This is one of the most controversial parts of the House Republicans’ tax plan. It is also key to making it work.

Under current law, the United States taxes the profits of U.S.-based companies, even if the money is made overseas. However, taxes on foreign income are deferred until a company either reinvests the profits in the U.S. or distributes them to shareholders.

Critics say the system encourages U.S.-based corporations to invest profits overseas or, more dramatically, to shift operations and jobs abroad to avoid U.S. taxes.

House Republicans want to scrap America’s worldwide tax system and replace it with a tax that is based on where a firm’s products are consumed, rather than where they are produced.

Under the system, American companies that produce and sell their products in the U.S. would pay the new 20 percent corporate tax rate on profits from these sales. However, if a company exports a product abroad, the profits from that sale would not be taxed by the U.S.

There’s more: Foreign companies that import goods to the U.S. would have to pay the tax, increasing the cost of imports.

Exporters love the idea. But importers, including big retailers and consumer electronics firms, say it could lead to steep price increases on consumer goods. The lobbying has already begun.

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  • It’s time for a flat tax, 1 rate across the population, higher incomes will pay more, lower income less. Then all those IRS employees can move on to new careers that help the nation.

    • Actually the increase of online filing has reduced the number of IRS employees who used to manually process tax filings. Will continue to decline as online filing continues to grow.

      However the IRS does shift some people to auditing to ensure everyone pays their fair share of taxes.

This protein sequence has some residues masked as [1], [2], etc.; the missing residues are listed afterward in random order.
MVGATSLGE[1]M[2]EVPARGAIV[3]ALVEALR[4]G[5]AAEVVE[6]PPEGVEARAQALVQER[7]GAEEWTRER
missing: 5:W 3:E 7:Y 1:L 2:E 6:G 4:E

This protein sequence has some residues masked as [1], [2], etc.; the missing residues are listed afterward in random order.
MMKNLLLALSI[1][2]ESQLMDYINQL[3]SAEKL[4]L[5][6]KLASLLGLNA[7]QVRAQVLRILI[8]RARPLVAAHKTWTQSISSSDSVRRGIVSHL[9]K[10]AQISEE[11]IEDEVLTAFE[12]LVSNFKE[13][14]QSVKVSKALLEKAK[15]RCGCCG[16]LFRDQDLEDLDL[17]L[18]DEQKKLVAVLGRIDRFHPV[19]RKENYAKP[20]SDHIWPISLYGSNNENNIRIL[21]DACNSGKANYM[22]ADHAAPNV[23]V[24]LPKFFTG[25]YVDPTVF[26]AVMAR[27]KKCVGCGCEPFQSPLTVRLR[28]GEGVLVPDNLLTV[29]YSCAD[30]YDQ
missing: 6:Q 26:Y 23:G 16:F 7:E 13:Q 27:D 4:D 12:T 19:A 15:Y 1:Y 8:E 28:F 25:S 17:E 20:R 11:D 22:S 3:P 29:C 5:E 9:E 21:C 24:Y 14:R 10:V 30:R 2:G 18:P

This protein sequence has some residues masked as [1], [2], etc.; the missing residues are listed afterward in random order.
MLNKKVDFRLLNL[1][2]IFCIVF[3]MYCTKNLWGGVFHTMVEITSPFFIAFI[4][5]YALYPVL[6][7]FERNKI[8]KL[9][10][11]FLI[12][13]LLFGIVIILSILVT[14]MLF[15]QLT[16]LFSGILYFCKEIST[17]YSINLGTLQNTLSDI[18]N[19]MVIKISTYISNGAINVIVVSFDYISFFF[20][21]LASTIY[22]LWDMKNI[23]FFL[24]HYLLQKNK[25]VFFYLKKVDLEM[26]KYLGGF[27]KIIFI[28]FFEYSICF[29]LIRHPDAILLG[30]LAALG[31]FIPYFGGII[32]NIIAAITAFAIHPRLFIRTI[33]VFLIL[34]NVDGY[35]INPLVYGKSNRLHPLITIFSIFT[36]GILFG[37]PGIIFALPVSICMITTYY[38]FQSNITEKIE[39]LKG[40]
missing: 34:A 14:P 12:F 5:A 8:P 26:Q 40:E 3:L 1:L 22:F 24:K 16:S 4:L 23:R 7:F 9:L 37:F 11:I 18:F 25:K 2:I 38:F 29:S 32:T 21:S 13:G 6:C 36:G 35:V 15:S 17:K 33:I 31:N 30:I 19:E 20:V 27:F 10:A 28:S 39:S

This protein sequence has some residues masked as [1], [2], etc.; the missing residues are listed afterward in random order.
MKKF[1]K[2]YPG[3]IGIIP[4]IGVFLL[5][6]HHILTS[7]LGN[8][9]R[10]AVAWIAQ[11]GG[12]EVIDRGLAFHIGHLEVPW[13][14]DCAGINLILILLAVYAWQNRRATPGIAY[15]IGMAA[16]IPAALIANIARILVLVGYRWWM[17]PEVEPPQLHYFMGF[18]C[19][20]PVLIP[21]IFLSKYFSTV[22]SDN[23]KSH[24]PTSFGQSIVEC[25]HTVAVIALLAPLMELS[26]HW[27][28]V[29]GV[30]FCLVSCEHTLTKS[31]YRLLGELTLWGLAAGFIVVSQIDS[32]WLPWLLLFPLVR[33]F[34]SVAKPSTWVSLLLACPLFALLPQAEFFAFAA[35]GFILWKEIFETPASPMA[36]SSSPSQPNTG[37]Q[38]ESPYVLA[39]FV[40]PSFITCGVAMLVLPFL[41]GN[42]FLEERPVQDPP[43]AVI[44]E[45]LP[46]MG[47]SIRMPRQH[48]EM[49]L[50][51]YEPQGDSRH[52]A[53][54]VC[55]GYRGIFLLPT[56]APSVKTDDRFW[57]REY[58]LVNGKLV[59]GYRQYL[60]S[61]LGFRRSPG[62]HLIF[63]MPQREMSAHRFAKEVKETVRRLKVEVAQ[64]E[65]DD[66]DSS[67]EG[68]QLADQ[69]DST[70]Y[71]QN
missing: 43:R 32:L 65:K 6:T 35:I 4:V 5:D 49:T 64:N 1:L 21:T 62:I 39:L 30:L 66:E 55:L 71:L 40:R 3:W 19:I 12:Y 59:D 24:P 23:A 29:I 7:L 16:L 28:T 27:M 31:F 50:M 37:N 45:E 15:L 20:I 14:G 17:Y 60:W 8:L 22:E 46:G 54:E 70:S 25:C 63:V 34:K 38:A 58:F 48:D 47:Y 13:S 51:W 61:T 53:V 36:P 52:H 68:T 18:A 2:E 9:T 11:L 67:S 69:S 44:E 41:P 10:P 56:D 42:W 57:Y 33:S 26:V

You fail to understand the only way the nation gets money to spend is through the IRS. They are doing just fine helping the nation pay its bills.

    • Trump stole the idea of massive infrastructure spending from Obama who tried to do it over Republican opposition. They wanted to stop him from doing anything and hence stalled the economic recovery. Now, trump wants massive tax cuts for the rich and little for the middle class or working poor. Voters got taken to the cleaners as they now are finding out.

      • Allie,
        Nothing is in place at this time.
        We have found out nothing to this point.
        Here’s an idea: let’s wait for something to happen before we venture out. Let’s test the water before we jump.

        • Let’s not.

          Mr. Trump has made it clear what he intends to do. That’s enough warning for the opposition to act.

        • Nah, Allie, don’t wait, jump now. And, take Klastri with you. You guys hook up yet? I think he said he’s married. Maybe his wife divorced him for voting for Trump.

      • allie, your comments are getting more and more baseless. Nearly all Presidents, Democrat and Republican, talk about infrastructure spending. Trump did not steal that.

        At the beginning of his Presidency, Obama passed some of the most gargantuan spending bills ever, in response to the 2008 recession, and all he accomplished was the longest, slowest recovery from a recession ever, that lasted his whole term.

        • No hon. The stimulus was not nearly big enough given the severity of the financial melt down and steep Bush recession. Republicans forced Obama to back off an adequate stimulus.

        • Despite the low amounts of stimulus that Obama has got through Congress, Obama got enough that we suffered a deep recession. It could have been a lot worse.

      • Approximately 20% of Hawaii’s revenue comes from income taxes. The remainder (80%) is comes from sources that have nothing to do with tiered income brackets. The social progressive’s argument regarding income brackets, pitting the “rich’ against the “poor” is a red herring that distracts from meaningful and constructive discourse regarding the courses of action needed to ensure long term economic health of both the state and the federal government, both of which spend more than they make and continue to increase their unsustainable debt loads.

        • Trump has pointed out the problem of income inequality in this country– he wants to distribute the tax burden so it falls on the rich the same as the middle class and he says, the poor should pay no tax.. And he has said, like many economists have said, never mind the deficit and debt– we need to spend and run a deficit to grow the economy– spend in dollars and in tax cuts to get growth especially when interest rates are low. This is Trump’s major econmic point and it has a lot of support. Grow the economy now and repay the debt later– and it is not just Trump saying this– so our liberal economists. It is common sense.